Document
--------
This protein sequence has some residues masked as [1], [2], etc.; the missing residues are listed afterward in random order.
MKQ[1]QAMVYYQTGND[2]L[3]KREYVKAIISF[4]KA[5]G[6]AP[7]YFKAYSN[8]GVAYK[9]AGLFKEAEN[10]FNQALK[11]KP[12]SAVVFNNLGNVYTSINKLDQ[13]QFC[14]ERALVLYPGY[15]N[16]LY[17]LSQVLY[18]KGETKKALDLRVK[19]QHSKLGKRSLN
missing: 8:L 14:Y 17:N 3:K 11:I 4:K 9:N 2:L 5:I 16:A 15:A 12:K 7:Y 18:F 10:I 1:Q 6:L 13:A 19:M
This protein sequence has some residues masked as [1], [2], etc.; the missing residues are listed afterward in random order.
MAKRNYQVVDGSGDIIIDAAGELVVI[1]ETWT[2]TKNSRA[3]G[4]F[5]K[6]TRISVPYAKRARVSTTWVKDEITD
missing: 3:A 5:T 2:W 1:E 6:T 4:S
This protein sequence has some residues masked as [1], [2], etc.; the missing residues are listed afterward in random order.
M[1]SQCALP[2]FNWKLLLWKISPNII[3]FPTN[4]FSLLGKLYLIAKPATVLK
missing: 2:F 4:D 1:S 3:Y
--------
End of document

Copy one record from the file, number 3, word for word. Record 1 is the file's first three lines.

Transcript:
This protein sequence has some residues masked as [1], [2], etc.; the missing residues are listed afterward in random order.
M[1]SQCALP[2]FNWKLLLWKISPNII[3]FPTN[4]FSLLGKLYLIAKPATVLK
missing: 2:F 4:D 1:S 3:Y